Rio, an Inner Shore by Vincent Catala
“Like many people I had the impression that I knew Rio de Janeiro before I had even lived there. Images and descriptions of it were so visual: the city and the beach, the dazzling light; all your senses are blown away. In fact, when I arrived, I thought to myself: “this is Paradise on Earth.” Like those travelers that the writer Blaise Cendrars made fun of when they discovered Guanabara Bay, the ocean gateway to the city.
Now, three years later and my fascination is as strong as ever for Rio. But these days, I look at it more from within. The power of illusion that it radiates entices me more than its beauty. But what if the myth wasn’t the city itself, but the idea of it? A part of the world that has always been a fantasy, a distant jetty, the promise of a new beginning and at the same time, discovering a reality far from the imagined depictions.”
“Rio still summons the same repetitive, if not stereotypical figures. On the one hand, an idyllic sea front, neighbourhoods with famous names, a certain exuberance of bodies and customs. On the other the favelas, exuding other energies and Brazil’s primal vitality. Yet in a city that stretches over 30 miles and comprises 160 neighbourhoods, the favelas or tourist areas in the Zona Sul represent only a fraction of the urban fabric.
From the 70-year old administrative Centro, to the more recent housing developments in the western and northern parts — not forgetting the huge plant-covered wastelands and stretches of motorways linking them together — another perception is slowly imposing itself. The backdrop of this city appears unresolved; an empty, silent almost artificial urban community. Solitary, pensive and motionless figures, unfailingly captured in their everyday environments emerge in these successive spaces.”
“There is unspoken correspondence between the locations and the individuals: the inhabitants of this city do not communicate with each other. In fact, where are we exactly? And when? And there is almost always a humid and milky light creating vagueness and obscuring benchmarks. In this city, now as strange as it is familiar, I find hesitant, empty and silent characters. I interpret and visualize a search for balance, located somewhere between a fading order and its resurgence.”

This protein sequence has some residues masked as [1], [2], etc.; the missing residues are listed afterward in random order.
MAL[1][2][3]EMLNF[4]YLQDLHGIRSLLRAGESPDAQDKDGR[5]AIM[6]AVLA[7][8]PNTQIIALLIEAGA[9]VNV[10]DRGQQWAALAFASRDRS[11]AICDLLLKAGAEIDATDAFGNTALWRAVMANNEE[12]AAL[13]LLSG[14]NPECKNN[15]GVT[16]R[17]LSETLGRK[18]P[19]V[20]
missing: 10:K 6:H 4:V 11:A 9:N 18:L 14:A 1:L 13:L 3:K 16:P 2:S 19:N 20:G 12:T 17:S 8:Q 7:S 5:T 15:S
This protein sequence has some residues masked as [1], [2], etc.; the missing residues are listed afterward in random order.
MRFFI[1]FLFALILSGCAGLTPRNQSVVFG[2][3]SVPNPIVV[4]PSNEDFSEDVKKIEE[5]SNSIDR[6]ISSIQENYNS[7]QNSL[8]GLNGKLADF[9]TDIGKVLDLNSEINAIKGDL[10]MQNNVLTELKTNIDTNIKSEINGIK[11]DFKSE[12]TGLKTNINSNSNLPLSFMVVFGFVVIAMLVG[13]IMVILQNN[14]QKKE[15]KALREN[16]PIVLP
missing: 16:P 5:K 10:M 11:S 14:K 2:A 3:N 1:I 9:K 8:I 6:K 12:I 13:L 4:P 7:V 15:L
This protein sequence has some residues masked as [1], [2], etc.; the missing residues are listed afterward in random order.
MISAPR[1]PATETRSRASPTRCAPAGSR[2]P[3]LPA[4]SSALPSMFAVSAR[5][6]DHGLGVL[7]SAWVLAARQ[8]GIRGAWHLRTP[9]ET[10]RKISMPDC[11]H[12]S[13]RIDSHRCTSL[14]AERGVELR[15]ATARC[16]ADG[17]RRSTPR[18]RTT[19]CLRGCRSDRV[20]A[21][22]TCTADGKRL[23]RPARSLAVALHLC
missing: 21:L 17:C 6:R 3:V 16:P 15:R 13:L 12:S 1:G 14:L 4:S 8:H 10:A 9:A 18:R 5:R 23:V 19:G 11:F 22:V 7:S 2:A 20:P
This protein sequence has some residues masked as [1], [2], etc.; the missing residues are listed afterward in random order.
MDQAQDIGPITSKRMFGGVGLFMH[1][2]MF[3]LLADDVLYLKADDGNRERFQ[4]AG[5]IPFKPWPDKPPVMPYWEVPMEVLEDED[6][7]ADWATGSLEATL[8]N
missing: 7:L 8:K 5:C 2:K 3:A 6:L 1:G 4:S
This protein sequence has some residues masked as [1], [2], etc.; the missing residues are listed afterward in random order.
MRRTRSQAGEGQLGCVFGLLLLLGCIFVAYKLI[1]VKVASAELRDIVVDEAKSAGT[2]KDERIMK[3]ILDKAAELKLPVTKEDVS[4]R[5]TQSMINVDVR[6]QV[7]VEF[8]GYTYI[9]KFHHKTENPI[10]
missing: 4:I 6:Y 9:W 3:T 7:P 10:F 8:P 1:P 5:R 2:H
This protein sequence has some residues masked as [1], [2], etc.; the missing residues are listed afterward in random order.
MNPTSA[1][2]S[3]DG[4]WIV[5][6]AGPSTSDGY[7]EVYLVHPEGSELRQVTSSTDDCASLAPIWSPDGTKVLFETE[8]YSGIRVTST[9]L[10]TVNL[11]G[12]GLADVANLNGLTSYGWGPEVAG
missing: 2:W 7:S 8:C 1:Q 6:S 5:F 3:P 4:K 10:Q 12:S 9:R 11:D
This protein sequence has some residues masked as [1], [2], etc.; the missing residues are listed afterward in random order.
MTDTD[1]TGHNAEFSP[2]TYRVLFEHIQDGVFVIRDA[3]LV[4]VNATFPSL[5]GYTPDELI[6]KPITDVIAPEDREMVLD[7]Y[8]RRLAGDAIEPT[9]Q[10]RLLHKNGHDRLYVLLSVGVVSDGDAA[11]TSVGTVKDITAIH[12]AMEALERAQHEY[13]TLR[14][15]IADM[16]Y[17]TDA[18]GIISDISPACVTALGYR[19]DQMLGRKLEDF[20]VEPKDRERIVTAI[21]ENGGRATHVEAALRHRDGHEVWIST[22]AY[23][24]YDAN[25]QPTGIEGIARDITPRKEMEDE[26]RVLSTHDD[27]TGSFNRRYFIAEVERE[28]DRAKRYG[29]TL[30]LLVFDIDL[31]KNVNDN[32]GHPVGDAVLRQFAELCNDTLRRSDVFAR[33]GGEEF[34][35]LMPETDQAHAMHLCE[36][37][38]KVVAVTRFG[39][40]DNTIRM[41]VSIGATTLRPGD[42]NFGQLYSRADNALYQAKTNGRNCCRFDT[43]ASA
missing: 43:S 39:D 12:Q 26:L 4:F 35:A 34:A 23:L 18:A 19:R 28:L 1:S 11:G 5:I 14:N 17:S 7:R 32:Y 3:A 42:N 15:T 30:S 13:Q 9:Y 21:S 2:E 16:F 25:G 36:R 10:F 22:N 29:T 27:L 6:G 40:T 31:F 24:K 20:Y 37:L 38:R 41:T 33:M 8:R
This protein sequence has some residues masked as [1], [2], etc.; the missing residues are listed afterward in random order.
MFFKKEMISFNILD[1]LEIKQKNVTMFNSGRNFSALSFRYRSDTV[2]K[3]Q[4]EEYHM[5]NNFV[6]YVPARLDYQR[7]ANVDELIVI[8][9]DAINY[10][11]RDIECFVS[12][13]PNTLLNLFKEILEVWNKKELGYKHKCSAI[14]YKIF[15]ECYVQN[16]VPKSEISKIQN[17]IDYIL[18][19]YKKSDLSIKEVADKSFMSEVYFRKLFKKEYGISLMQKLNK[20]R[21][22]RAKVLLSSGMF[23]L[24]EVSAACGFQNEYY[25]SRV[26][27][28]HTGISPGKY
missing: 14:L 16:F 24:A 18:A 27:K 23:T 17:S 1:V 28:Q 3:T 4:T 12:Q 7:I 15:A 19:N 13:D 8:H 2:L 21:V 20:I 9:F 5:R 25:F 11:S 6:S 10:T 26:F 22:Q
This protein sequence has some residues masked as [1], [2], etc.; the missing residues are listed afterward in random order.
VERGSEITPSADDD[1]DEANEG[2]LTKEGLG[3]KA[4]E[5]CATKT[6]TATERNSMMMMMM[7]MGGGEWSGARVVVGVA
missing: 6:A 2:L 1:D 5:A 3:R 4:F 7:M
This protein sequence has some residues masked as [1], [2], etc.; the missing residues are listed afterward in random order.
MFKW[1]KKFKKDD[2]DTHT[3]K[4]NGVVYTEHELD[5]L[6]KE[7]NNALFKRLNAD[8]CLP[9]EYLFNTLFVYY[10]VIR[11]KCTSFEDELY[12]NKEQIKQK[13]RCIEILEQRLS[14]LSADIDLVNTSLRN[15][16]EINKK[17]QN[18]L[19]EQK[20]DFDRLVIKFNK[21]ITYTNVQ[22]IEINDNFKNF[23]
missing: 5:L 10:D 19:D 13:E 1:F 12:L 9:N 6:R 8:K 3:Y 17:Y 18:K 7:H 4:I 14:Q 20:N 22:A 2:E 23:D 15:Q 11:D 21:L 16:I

“I began preparing for this project in 2012, before moving to Rio. I had it in mind to make it a long-term project from the start. All of the rest was organised around the objective to achieve this very personal series, as a resident of Rio, not just a traveller passing through. I knew that I would need time for this.”
“I am very interested in Rio de Janeiro’s power of illusion. The imagined representation is not necessarily the reality experienced. Hence, in my work there are these empty spaces, these solitary people and this light that clouds certainties and benchmarks. I would not have been able to produce this project without living on site for several years. From this perspective the city is the venue for an experiment where an objective, frontal reality combines with the elements of a much more personal and subjective account.”
“This project has been driven by figures representing emptiness, silence and expectation from the start. I would like to point out that there are no negative connotations: space and the opportunity to be alone are synonymous with freedom for me. I am always looking for a convergence of volume and light where the individual, whether present or absent, always remains to scale. This may be a street corner, a silhouette immobilized at night, a tower under construction, a pensive real estate agent in his office… These places and characters sometimes result from chance encounters or at other times lengthy scouting is required beforehand.”
“With my commissions, as well as my personal work, I try as often as possible to address and contextualise relationships between individuals and their space, and subjective representations of them: solitude, freedom and their place in the world.”
“I found many people on their own in Rio. This solitude is sometimes, but not always, endured. In this city there is a very specific relationship with time, with a sense of slowness. It isn’t unusual therefore to encounter immobile, prostrate and contemplative figures.”
“For this personal project that I started in 2013 I work with a large format camera that uses traditional films. Getting the films and developing them is proving really complicated here. Traditional film is impossible to find in Brazil and laboratories are therefore also closing. The city context isn’t straightforward either. You need to know the ground rules in Rio. Even as a foreigner and fluent in Portuguese there are places you cannot go alone. Furthermore the town is very spread out, and you can be stuck in traffic jams for 2, 3 or 4 hours. You have to plan ahead. For this project for example, I’ve got into the habit of working about 10 to 15 days consecutively per month otherwise progress is too slow. I’m conducting this work on my own, which presents a source of freedom as well as various constraints.“
Thanks for reading this interview with Rio-based photographer Vincent Catala.
Originally published on Art Narratives